1. Permit the Class 3 bonds to drop down. Repeal section 2210.6136(c), which currently prohibits the issuance of Class 3 bonds until all the Class 2 or Class 2 Alternative Bonds are sold. Instead, permit the Texas Insurance Commissioner to authorize sale of Class 3 bonds notwithstanding the failure of all Class 2 or Class 2 Alternative Bonds to sell if, in the opinion of the Commissioner, the failure to do so would reduce the amount available to pay claims of TWIA policyholders.
2. To the extent that Class 3 bonds drop down, make the assessments that are required to repay them simply a no-interest loan from insurers to the state rather than an outright payment. This can and has been done by making providing a premium tax credit for the assessments. I dislike this philosophically because it is less transparent than simply taxing Texans and potentially reduces the amount available for government programs, but it is one way to raise money. To do this will require repeal of section 2210.6135(c) of the Insurance Code and perhaps some other statutory tinkering. The idea, however, is that to the extent an extra obligation has been imposed on the insurers of the state, it is one they should bear only as a vehicle for fronting money rather than in any ultimate sense. I believe sensible insurers should be willing to go along with this alteration. Moreover, as the state bears actual responsibility for up to $500 million, the costs of having the rest of the state subsidize TWIA will be more apparent to the electorate. It will thus be a great — albeit costly — learning opportunity.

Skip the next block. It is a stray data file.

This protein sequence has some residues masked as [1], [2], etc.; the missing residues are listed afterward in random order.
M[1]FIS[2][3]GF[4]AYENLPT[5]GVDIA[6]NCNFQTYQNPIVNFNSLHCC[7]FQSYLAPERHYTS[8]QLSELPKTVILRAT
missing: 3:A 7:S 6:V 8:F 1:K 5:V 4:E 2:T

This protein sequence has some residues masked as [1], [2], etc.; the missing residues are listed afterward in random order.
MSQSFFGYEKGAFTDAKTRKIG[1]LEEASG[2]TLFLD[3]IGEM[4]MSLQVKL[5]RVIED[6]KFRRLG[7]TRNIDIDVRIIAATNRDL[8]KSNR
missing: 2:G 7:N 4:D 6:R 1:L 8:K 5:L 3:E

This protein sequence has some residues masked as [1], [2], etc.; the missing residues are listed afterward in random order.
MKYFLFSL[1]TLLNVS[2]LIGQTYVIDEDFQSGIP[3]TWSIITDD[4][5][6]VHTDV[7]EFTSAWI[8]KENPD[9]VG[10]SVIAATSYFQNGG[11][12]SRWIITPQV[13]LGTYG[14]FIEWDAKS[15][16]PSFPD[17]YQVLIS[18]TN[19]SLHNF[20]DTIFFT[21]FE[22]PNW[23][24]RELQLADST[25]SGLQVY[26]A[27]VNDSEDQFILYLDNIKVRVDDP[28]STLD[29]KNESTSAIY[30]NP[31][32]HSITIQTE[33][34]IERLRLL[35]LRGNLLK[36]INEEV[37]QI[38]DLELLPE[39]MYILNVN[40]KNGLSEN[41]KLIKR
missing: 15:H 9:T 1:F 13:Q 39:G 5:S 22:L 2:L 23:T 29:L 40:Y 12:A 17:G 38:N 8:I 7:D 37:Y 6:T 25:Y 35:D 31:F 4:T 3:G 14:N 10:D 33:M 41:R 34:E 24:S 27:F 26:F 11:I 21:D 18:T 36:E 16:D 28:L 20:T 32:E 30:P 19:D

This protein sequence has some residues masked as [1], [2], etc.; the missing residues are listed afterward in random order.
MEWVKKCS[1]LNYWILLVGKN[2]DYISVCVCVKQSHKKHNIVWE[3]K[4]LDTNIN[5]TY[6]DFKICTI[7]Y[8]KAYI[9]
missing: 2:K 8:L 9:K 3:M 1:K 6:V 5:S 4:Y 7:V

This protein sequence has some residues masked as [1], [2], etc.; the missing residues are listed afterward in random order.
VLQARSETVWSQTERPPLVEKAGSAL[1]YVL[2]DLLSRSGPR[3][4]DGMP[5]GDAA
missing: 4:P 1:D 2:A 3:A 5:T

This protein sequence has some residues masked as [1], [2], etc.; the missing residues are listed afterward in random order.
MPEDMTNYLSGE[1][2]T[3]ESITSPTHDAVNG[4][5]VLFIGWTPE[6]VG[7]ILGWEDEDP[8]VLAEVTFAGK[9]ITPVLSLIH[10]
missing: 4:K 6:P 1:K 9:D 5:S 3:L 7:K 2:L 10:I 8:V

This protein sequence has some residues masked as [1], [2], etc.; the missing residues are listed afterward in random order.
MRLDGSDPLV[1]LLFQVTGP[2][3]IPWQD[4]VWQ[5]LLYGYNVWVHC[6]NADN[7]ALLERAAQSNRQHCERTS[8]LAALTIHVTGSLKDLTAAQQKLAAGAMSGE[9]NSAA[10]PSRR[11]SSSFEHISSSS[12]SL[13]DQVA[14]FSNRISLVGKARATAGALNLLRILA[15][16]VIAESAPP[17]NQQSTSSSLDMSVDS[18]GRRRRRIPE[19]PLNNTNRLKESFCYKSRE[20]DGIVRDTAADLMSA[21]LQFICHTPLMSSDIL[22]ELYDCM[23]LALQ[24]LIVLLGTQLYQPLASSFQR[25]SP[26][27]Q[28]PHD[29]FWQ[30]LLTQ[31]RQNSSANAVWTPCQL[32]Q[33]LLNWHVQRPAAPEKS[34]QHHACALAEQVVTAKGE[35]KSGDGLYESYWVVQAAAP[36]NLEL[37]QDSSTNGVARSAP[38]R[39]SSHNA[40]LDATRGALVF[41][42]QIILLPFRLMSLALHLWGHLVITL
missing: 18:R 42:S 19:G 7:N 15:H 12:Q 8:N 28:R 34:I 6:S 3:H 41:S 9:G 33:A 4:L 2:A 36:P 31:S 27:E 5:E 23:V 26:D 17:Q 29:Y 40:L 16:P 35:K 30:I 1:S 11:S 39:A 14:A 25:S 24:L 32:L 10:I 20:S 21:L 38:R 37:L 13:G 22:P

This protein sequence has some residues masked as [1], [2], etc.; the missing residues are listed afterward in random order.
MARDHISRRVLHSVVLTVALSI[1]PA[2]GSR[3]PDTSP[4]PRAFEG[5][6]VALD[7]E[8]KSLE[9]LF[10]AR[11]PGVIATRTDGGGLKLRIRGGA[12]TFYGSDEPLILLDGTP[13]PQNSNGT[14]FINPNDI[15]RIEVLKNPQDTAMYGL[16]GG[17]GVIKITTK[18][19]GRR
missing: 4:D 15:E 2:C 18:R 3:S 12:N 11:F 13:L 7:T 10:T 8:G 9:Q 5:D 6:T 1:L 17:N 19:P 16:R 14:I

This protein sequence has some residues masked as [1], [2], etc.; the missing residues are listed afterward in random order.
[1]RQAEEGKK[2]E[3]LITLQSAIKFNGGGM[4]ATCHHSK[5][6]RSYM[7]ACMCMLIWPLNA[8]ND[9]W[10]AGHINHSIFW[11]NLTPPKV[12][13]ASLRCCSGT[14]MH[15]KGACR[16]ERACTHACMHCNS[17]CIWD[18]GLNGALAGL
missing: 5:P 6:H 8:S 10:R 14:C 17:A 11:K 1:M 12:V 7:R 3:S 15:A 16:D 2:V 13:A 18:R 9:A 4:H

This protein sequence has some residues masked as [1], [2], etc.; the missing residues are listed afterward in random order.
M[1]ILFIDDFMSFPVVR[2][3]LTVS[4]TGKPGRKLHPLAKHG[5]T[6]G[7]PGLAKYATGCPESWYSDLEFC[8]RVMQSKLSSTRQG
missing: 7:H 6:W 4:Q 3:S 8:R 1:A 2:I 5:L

Will this solve the TWIA problem for 2013. Absolutely not. This is a bandaid on a gaping wound. $680 million ($180 million in CRTF plus $500 million in dropped down Class 3) is not nearly enough to protect TWIA policyholders from even a minor tropical cyclone. Even $1.68 billion ($180 million in CRTF plus $500 million in Class 2 Alternative plus $500 million in dropped down Class 3 plus maybe $500 million in incredibly costly reinsurance) is not enough. At its current $72 biliion girth, TWIA at a minimum needs a $5 billion stack. But if you don’t have the time, will or ability to do major surgery, a bandaid is better than watching the patient bleed dry in front of you. So, if the long run problem can not be solved before the start of hurricane season, or if the long run fix starts only in 2014, this extra money this bandaid creates for 2013 should be sorely appreciated when the wind and water starts roiling in the Gulf.